BARREL, A vessel by which water is lifted by engine or windlass from sinking shafts.
BARRIER, A strip of mineral left unworked, e.g. along the march or between two sections of a mineral field.
BARRING, The wooden lining of a shaft.
BASIN, A synclinal bend in strata; a hollow or trough; sometimes a coalfield.
BASTARD, Impure, e.g., bastard fireclay, bastard limestone.
BATS, Sometimes used to denote the hard part of the holing under a seam.
BATS AND BANDS, Iron mounting and hinges of agate or trap-door.
BEARER, A person, usually a woman or girl, who formerly carried the coal in baskets from the workings to the shaft, and in many cases up the shaft on ladders to the surface. The bearer was usually the miner's wife or daughter. When not so she was called a "Fremit bearer." See Fig 2
BEARERS' WAY, An underground road or passage along winch the bearers carried their burdens.
BEARING, Direction; a line of an underground survey.
BEARING, or LINE OF BEARING, The line of the strike of the strata; level course.
BEARING-DOORS, Double doors on a main airway.
BEARING-PIT, A shaft up which coal was carried by bearers. BEARING-ROAD, A road on the line of bearing; a road used by bearers.
BECHE (pronounced BITCH), A hollow cone for extracting broken rods from bore holes.
BED, A seam or stratum.
BEECHES, Strips of hard wood fastened to pump rods to save them from wear on the collaring.
BELL, An audible signal.
To BELL, To signal.
BELL-CRANK, A triangular iron frame used to change the direction of reciprocating motion. See Fig. 3.
BEN, Inwards; towards the workings ; the workman's right to enter the pit; hence the term claiming his ben, i.e., going to the pit in the morning and having his right to enter the pit and have hutches in his turn acknowledged, which right he may then delegate to his boys. The day's work of a youth, indicating the proportion of a man's "darg" which he is able or allowed to put out, is termed quarter-ben, half-ben, three-quarter-ben.
BENCH, A portion of a seam which is too thick to be worked in one face.
BENCH, A landing place.
To BENCH, To work a seam in sections.
BENCHING-SHOT, A shot hole bored vertically downward in an open face of work.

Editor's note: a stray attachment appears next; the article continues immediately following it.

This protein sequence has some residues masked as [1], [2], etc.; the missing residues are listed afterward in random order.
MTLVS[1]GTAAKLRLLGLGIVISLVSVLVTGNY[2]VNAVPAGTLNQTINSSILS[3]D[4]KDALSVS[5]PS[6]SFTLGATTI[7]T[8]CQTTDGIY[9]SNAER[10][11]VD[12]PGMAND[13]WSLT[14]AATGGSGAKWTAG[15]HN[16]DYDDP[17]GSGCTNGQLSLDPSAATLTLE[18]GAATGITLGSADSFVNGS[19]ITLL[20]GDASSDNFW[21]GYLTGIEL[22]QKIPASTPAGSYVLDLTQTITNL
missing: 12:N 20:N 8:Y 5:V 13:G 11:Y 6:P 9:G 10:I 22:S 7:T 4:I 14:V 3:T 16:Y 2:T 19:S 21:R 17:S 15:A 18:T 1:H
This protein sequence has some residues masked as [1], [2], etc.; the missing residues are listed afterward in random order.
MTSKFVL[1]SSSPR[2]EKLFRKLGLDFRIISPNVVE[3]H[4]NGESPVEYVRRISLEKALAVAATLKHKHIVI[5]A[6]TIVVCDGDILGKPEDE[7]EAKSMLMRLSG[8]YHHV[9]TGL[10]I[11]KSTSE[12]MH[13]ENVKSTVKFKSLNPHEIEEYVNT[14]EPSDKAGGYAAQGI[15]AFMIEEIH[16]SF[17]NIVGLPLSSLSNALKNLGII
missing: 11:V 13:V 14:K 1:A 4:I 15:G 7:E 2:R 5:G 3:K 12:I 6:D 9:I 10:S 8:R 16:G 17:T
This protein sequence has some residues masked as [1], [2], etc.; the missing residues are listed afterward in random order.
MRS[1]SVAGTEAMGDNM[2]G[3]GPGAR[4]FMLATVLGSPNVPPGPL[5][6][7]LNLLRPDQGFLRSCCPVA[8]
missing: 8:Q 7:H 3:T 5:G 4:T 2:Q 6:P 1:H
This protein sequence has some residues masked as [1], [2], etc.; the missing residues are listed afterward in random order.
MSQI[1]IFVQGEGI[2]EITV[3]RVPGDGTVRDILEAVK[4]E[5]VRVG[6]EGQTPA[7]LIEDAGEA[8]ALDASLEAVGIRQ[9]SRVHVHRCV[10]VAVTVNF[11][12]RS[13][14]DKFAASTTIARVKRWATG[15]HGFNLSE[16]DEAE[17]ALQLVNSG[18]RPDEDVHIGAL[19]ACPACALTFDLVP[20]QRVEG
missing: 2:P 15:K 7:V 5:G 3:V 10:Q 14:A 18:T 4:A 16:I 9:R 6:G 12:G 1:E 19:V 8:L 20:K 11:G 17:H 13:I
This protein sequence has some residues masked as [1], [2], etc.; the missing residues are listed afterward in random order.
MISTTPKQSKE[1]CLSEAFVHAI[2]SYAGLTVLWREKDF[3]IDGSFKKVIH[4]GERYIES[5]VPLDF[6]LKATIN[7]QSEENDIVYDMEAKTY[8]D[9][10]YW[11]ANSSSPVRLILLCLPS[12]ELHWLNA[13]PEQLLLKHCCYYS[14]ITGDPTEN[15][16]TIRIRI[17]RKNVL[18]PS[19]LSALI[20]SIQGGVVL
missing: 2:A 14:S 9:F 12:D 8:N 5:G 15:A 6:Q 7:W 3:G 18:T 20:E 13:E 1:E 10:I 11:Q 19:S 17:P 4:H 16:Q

BENT, A seam which is rendered more difficult to work on account of the unequal distribution of the weight of the overlying strata is said to be bent.
To BIG, To build. (A Scotch word little used in mining).
BIGGlNG, A building or packwall.
BILLY FAIRPLAY, A machine which weighs the dross passing through a scree.
BIN or BING, A heap, e.g., a coal bing, a dirt bing.
BINDING BOLTS, Bolts binding machinery to foundations.
BITCHES, Set of three chains for slinging pit pipes.
BLACKBAND IRONSTONE, Mineral carbonate of iron, containing coaly matter sometimes sufficient in quantity for its calcination.
BLACK COAL, Coal slightly burned by igneous rock.
BLACK-DAMP, Carbonic acid, or choke-damp.
BLACKS, Black or coaly blaes.
BLAES, Shale; laminated clay; indurated mud.
BLAES AND BALLS, Blaes with ironstone nodules imbedded.
To BLAST, To excavate by means of gunpowder or other explosive.
BLAST, A severe explosion. A fall of water down the downcast shaft to produce or quicken, ventilation.
BLIND COAL, Coal deprived of part of its volatile matter and which burns without smoke; anthracite coal.
BLINDED, Not opposite. Two ends driven from opposite sides of a plane and not opposite each other, but nearly so, are said to be blinded.
BLIND LEVEL, A water level, the driving of which has been obstructed by a bed of running sand or gravel, in which case a shaft is sunk through it and a mine driven forward to another shaft, from which the level proceeds on its original course; a level in the form of inverted siphon.
BLIND PIT, An underground shaft, i.e., a shaft which does not reach the surface; a shaft from an upper to a lower seam.
BLIND. SHEARING, A side cutting without holing.
To BLOW, To excavate by blasting.
BLOWER, The abundant and audible emission of fire-damp from a fissure ; the point of issue.
BLOWN-OUT-SHOT, A charge which has forced out the stemming instead of doing the desired work.
BLUE-CAP, The characteristic blue aureola over the flame of a safety lamp where fire-damp is present in the air.
BOAM, A beam, usually the log supporting the pit pumps.
BOBBING-JOHN, An appliance formerly used in pumping, the motive power being water run into a box at the end of a beam working on a centre, the pump-rods being attached to the other end.
BOGIE, A small truck or trolly used for purposes other than carriage of mineral.
BOILER-BUILDING, or BOILER-SEAT, Setting of steam boilers.
BOLL, An old measure of capacity for coal.